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Indiana appeals court rejects self-defense claim in state prison stabbing death
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Indiana appeals court rejects self-defense claim in state prison stabbing death

Indiana State Prison

The remaining section of the original wall at the Indiana State Prison in Michigan City. The original wall was built 1860-66, while the American Civil War was raging.

An Indiana State Prison inmate was not acting in self-defense when he stabbed to death another inmate who was delivering him breakfast, the Indiana Court of Appeals has ruled.

Francisco Amaro, 37, already was serving a 70-year sentence in the Michigan City prison for a Grant County murder when he pushed a spear-like weapon through his cell door around 4:30 a.m. on July 26, 2017 and stabbed Willie Steele in the abdomen, according to court records.

Steele, 49, a convicted murderer from Gary, died from his stab wound shortly after arriving at a LaPorte County hospital, records show.

Indiana Department of Correction, Lt. Eugene Lasco, 57, died Feb. 21 after being stabbed at Indiana State Prison, where he worked for nearly 12 years. Lasco was a Decatur native and was laid to rest Monday at Graceland Cemetery. 

His duties at the prison included delivering meals to inmates housed in a unit reserved for offenders, such as Amaro, who have been removed from the general population due to prior misconduct.

In his appeal, Amaro argued he should not have been convicted of murdering Steele, or sentenced last year to an additional 45 years behind bars for the killing, because he was acting in self-defense.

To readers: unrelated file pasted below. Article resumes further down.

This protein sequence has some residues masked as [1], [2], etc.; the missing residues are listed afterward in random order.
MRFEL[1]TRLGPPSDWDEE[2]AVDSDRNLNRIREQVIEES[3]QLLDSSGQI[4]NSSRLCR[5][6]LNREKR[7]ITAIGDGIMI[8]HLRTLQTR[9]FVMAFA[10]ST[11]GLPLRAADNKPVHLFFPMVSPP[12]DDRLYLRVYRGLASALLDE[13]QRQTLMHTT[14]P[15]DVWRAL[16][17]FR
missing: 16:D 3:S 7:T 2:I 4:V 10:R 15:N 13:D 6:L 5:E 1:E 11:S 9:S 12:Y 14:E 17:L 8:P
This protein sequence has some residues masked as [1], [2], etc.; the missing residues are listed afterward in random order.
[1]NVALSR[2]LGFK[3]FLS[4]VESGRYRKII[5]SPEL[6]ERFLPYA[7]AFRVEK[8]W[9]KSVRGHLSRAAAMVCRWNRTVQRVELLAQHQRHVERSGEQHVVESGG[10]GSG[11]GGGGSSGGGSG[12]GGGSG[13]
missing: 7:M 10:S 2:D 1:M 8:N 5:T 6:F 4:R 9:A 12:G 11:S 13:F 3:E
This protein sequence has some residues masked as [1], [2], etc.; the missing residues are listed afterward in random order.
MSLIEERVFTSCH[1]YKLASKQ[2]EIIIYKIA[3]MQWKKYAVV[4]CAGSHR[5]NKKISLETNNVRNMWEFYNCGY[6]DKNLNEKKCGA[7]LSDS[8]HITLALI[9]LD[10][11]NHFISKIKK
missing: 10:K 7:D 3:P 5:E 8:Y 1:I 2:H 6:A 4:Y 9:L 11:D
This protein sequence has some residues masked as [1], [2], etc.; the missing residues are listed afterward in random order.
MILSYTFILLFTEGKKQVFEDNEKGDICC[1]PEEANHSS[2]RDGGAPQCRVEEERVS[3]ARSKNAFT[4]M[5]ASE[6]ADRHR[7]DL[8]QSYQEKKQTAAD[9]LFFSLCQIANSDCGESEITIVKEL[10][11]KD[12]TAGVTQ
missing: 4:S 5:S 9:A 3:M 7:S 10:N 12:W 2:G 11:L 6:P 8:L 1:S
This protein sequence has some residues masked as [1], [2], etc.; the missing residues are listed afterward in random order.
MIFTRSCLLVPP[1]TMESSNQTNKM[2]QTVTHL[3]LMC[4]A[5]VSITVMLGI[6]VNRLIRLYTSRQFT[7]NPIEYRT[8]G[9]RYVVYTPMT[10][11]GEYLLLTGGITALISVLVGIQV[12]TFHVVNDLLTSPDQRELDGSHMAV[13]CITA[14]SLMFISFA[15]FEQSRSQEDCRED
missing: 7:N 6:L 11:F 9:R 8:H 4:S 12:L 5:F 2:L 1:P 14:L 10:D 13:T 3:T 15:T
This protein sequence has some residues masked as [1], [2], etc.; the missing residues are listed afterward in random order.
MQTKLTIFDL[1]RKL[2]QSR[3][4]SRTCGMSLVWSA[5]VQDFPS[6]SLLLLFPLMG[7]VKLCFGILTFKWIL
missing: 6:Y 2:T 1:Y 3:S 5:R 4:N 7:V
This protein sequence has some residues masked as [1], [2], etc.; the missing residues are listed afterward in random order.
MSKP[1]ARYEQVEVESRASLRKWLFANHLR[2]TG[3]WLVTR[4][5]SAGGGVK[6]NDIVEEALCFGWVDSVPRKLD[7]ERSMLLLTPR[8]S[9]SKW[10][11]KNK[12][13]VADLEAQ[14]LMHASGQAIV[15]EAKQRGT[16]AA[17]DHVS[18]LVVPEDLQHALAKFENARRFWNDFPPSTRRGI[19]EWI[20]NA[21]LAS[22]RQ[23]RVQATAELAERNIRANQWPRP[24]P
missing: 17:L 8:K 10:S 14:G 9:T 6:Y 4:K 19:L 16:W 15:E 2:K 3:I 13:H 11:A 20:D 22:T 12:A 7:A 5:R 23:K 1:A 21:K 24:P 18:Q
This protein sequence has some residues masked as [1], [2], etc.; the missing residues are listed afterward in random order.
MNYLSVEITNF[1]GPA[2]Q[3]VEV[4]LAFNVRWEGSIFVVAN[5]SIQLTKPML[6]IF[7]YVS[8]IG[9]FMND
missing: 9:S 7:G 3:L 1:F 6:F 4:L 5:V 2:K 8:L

Specifically, Amaro claimed he was threatened by Steele the day before the stabbing after Amaro objected to Steele describing his fiancee in a sexual manner, and telling Amaro he planned to have sex with his fiancee after being released from prison, according to court records.

Amaro testified he knew Steele had access to a microwave and could use it to boil water or other items and throw them in Amaro's face.

According to court records, Amaro admitted that although he could not see exactly where he was aiming his weapon, he twice "shoved it out" of his cell at the shadow he knew to be Steele, and he did it because he believed he had to "strike first."

In its 3-0 ruling, the appeals court agreed with prosecutors that Amaro clearly was not acting in self-defense, in part because Amaro assembled his weapon days before Steele's alleged threat and Amaro acknowledged it was his intent was to strike first.

The court said at the time of the stabbing there was no indication Steele had done anything to suggest an attack on Amaro was imminent and likely to inflict such grievous bodily harm that Amaro would be justified in using deadly to repel it.

Ride along with LaPorte Police Specialist Justin Dyer as he patrols the streets of LaPorte.

"There is no evidence that Steele was imminently prepared or in the position to inflict bodily harm of any kind on Amaro. Indeed, no weapons or hot items were found near Amaro’s cell," the court said.

Amaro still can ask the Indiana Supreme Court to review the appellate court's decision.

Otherwise, Amaro's earliest possible release date from prison, assuming good behavior, is Jan. 14, 2085, according to the Indiana Department of Correction.

Records show Steele is among three inmates and a guard, Lt. Eugene Lasco, stabbed to death by Indiana State Prison inmates since 2017.

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